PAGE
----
Randy Newman (Age 64)
With his latest record Harps and Angels, Randy Newman’s also getting more press these days than he’s gotten since he sold his soul- err, song to a major television broadcast network in the 80s – as much for the sincerely skewered patriotism of a song called “In Defense of Our Country” as for the race humor of an infomercial-in-song hawking “Korean Parents” for sale as a remedy for today’s overstimulated, underacheiving, white suburban teens. The living embodiment of “crotchety” contemplates not only his own mortality, but also the fading of the Pax Americana with the merciless, rapier wit (eat your heart out, Simon Cowell) of a guy who (as Simon might say), if he’s being completely honest, couldn’t really give a damn. Suggestion to “AI” producers, if you’re really serious about this whole revamp thing: Randy Newman week! It’ll be a bloodbath!
Neil Diamond (Age 67)
Someone’s been getting lucky lately, and I’m not just talking about a high-profile guest appearance on American Idol, folks. Neil Diamond’s second collaboration with producer Rick Rubin, Home Before Dark, is a candle-lit come-on of an album, and combined with his impassioned performance of the album’s Latin-flavored lead single “Pretty Amazing Grace” on “American Idol” this spring, Neil Diamond stakes his claim as a world class hottie, just as most folks his age are staking their claims on retirement benefits. His appearance on “AI” no doubt fueled the album’s spectacular debut at the top of Billboard‘s album charts in May – in his 40+ year career, it’s Neil Diamond’s first number one album. Credit Rick Rubin, of course, for bringing Diamond back to relevance a couple years ago, but credit Diamond’s thirty-something girlfriend for putting an unexpected and somehow-totally-not-gross zing of sex back into Diamond’s music.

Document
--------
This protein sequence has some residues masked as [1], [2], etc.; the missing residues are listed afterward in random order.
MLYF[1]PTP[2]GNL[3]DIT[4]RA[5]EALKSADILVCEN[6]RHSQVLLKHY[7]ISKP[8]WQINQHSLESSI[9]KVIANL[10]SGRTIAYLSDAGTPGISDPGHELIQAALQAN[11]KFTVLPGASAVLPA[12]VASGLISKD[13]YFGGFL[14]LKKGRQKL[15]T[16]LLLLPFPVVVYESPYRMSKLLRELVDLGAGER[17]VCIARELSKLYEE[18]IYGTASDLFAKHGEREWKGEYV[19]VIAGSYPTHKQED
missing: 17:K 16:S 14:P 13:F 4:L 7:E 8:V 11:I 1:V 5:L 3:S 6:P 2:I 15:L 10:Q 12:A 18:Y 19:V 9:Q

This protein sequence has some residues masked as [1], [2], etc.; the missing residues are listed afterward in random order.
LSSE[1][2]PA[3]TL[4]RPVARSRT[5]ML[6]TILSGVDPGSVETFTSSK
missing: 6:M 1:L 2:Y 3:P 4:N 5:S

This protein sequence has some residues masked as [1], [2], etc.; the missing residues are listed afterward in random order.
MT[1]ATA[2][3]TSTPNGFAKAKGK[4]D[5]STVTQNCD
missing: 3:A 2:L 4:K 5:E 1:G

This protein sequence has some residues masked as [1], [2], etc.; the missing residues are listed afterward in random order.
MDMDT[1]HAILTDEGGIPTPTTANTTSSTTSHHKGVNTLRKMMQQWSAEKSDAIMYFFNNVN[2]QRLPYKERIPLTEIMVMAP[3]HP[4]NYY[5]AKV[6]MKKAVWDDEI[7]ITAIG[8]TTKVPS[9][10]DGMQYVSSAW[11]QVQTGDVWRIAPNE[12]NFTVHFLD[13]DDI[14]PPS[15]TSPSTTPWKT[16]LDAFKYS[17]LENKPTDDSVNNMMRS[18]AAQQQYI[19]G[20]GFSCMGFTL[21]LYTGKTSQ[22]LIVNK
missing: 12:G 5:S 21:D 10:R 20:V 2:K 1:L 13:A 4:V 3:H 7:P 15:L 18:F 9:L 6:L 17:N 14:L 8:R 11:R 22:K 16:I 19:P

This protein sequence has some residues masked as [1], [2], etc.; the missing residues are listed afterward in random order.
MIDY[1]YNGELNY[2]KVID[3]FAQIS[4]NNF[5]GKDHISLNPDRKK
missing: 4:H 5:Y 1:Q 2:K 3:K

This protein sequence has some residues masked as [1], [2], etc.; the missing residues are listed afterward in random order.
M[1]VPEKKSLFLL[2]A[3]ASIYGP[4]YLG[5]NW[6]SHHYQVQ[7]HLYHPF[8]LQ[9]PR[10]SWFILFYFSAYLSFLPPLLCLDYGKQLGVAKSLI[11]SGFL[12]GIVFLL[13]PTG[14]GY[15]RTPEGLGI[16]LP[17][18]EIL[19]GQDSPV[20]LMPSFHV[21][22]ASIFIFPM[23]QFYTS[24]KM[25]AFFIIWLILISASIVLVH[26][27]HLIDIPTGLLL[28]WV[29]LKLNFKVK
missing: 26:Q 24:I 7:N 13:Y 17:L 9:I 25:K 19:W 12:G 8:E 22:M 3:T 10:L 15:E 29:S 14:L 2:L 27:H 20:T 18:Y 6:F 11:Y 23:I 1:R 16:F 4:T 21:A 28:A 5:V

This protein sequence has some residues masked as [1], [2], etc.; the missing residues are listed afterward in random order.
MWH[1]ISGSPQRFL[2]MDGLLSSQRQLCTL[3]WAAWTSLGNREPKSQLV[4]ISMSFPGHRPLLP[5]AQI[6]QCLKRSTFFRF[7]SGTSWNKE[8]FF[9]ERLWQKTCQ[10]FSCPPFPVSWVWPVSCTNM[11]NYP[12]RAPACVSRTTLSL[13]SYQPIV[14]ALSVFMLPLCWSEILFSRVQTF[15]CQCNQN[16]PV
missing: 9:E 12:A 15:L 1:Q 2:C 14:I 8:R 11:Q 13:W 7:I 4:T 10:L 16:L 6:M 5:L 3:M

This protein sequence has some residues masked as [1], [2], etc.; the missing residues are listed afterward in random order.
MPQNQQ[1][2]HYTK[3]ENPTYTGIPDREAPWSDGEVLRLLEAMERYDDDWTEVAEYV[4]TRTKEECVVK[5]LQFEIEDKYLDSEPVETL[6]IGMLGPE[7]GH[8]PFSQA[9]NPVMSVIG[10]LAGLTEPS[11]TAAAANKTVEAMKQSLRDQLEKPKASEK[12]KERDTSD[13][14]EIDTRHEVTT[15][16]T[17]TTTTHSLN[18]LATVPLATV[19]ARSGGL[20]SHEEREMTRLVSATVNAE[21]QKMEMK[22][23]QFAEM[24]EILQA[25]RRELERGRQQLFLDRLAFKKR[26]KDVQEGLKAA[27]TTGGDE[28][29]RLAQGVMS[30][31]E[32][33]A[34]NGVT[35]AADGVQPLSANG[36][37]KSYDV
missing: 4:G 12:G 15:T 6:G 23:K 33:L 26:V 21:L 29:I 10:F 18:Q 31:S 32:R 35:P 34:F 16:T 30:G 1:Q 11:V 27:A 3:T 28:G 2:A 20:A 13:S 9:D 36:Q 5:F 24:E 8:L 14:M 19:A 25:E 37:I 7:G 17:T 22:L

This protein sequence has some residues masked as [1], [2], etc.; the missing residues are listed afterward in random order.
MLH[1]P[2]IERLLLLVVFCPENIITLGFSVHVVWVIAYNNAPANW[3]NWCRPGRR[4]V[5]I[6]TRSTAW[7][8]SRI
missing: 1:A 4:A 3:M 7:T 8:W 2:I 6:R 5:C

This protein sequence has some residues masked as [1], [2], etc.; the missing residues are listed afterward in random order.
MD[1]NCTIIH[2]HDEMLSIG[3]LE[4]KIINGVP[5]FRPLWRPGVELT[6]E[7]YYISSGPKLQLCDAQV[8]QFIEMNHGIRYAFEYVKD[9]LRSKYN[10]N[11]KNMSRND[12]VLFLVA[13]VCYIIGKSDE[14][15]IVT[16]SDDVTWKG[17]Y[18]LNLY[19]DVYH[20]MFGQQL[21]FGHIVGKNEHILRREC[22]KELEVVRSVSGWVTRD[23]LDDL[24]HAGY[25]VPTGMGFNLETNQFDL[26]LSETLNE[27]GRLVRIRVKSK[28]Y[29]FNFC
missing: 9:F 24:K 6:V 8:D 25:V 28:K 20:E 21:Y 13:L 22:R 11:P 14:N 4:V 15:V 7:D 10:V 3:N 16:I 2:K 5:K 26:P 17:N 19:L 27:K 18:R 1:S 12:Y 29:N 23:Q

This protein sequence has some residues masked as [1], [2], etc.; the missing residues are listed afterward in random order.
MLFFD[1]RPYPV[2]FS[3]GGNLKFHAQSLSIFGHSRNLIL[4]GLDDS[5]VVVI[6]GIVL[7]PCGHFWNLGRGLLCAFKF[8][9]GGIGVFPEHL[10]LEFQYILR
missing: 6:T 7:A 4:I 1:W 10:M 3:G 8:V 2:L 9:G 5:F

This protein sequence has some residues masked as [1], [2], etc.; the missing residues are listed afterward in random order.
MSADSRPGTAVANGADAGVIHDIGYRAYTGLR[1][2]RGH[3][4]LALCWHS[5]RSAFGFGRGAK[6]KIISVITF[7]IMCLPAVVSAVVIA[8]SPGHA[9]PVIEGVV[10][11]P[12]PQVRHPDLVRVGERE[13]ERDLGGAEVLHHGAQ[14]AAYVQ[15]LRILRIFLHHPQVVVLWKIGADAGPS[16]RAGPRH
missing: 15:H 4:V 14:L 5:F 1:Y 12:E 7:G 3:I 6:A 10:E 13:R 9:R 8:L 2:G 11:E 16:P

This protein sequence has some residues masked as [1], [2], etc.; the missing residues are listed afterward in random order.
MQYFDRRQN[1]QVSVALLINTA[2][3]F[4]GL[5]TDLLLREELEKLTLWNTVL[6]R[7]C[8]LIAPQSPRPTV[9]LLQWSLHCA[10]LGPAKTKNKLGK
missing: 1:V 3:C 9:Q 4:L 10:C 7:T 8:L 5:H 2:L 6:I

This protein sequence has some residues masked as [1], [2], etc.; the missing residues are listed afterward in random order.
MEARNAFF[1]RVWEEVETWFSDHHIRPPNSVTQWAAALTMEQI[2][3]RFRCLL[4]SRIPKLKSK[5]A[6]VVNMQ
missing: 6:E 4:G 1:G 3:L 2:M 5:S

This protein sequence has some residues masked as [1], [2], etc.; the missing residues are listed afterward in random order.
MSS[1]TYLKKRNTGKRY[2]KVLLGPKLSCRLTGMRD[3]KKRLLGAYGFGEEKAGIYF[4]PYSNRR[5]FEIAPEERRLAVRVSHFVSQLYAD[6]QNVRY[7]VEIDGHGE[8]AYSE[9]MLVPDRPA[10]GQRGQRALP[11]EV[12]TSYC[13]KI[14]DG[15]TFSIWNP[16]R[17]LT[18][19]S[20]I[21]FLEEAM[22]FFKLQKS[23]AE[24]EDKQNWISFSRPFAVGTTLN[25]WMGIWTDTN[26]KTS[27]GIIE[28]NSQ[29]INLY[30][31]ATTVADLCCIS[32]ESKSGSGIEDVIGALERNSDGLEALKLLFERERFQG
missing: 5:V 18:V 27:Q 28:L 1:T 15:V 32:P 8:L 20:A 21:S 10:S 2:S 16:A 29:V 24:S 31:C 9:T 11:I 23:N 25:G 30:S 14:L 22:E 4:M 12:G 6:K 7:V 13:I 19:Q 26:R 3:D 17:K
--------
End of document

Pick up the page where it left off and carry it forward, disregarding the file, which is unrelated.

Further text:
B.B. King (Age 83)
The One Kind Favor bluesman B.B. King refers to in the title of his latest record is enumerated in its opening track: “All I ask is that you keep my grave clean.” Mr. King may, indeed, have an eye on the grave, but he certainly doesn’t intend to go quietly. A fogey among fogeys, he wears his years with a battered majesty and a visceral, shiver-inducing howl. Produced by T-Bone Burnett, this is an album that lumbers and lurches with the gravity and grit of a granite quarry, and a thunderous bass sound to suggest the slow, steady stomp of a giant in a steamy southern swamp.
Other old fogeys in record stores this summer: After touring together for most of the last two years, the reunited original line-up of Asia released Phoenix, their first studio album of new material since 1983, while Chicago released Chicago XXXII: Stone of Sisyphus, the band’s “lost” album, recorded and shelved in the early 90s. The B-52’s came back with a zippy sci-fi update on their classic quirky b-movie party sound, while two of the disco era’s greatest divas – 59-year-old Donna Summer and 63-year-old Debbie Harry – both returned with new, but, y’know, sorta crappy, albums.